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Articles Tagged Best Pitches 

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07-20

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4

Pebble Hunting: The Best Pitches Thrown This Week
by
Sam Miller

02-10

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14

The Stats Go Marching In: What Are the Rays Expecting from Jose Molina?
by
Max Marchi

10-19

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23

World Series Prospectus: The Midwest Showdown
by
Baseball Prospectus

09-30

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21

Baseball ProGUESTus: A New Take on Plate Discipline--Redefining the Zone
by
Matt Lentzner

09-24

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71

Spinning Yarn: Removing the Mask Encore Presentation
by
Mike Fast

08-04

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1

The Asian Equation: Finding Relief from NPB
by
Michael Street

07-20

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14

Spinning Yarn: A Zone of Their Own
by
Mike Fast

02-18

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68

Future Shock: New York Yankees Top 11 Prospects
by
Kevin Goldstein

02-16

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38

Future Shock: Minnesota Twins Top 11 Prospects
by
Kevin Goldstein

02-08

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44

Future Shock: Atlanta Braves Top 11 Prospects
by
Kevin Goldstein

02-03

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39

Future Shock: Texas Rangers Top 11 Prospects
by
Kevin Goldstein

01-28

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57

Future Shock: Red Sox Top 11 Prospects
by
Kevin Goldstein

11-19

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62

Future Shock: Kansas City Royals Top 11 Prospects
by
Kevin Goldstein

06-06

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31

Future Shock: Draft Class '09 Top 50
by
Kevin Goldstein

10-16

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0

Prospectus Today: LCS, Day Six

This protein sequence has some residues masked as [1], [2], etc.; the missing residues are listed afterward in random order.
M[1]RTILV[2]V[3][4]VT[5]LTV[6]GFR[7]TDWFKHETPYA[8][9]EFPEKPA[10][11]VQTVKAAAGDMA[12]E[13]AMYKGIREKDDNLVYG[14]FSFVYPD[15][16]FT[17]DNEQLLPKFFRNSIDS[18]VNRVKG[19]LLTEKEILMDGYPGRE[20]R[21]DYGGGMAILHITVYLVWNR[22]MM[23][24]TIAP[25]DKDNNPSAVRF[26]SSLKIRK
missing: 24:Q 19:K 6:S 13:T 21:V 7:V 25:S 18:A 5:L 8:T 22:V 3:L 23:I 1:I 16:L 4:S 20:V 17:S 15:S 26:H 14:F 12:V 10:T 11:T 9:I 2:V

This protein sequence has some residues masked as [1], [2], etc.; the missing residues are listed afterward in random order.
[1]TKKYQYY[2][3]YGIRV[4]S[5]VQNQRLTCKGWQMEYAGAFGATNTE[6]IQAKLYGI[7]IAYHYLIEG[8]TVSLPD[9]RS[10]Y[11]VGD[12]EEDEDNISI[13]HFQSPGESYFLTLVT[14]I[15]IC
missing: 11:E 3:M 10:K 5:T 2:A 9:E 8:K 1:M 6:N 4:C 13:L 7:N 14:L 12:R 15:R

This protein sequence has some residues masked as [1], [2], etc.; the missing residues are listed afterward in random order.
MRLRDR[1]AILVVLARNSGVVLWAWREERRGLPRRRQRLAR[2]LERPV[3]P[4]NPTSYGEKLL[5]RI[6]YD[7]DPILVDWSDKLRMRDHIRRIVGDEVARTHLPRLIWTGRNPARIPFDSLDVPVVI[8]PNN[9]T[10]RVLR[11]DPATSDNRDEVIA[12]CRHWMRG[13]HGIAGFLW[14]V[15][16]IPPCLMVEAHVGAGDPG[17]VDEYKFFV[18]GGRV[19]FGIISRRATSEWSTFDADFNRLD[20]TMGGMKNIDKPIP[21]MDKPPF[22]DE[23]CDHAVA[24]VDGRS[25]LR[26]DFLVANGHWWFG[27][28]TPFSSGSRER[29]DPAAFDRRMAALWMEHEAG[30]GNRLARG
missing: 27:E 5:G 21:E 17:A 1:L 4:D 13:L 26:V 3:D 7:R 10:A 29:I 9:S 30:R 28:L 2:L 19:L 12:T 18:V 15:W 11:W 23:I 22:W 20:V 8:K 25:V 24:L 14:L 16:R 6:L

by
Joe Sheehan

10-14

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0

Future Shock: Where Did the Tigers and the Athletics Come From?
by
Kevin Goldstein

10-14

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0

Prospectus Today: LCS, Day Four
by
Joe Sheehan

10-14

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0

Playoff Prospectus: The Best and Worst of Mets and Cardinals Postseason Pitching
by
Jim Baker

10-13

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0

Prospectus Today: LCS, Day Three
by
Joe Sheehan

10-12

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0

Prospectus Today: The Games Go On
by
Joe Sheehan

10-11

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0

Prospectus Today: LCS, Day One
by
Joe Sheehan

10-09

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0

Completely Random Statistical Trivia
by
Keith Woolner

10-09

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0

Prospectus Today: Division Series, Day Six
by
Joe Sheehan

10-07

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0

Prospectus Today: Division Series, Day Four
by
Joe Sheehan

10-06

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0

Prospectus Today: Division Series, Day Three
by
Joe Sheehan

10-06

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0

Prospectus Matchups: October Musings
by
Jim Baker

10-05

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0

Prospectus Today: Division Series, Day Two
by
Joe Sheehan

04-05

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0

Prospectus Q&A: Juan Marichal
by
Carlos J. Lugo

07-14

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0

Mid-Season Baseball Awards
by
Ryan Wilkins

06-05

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0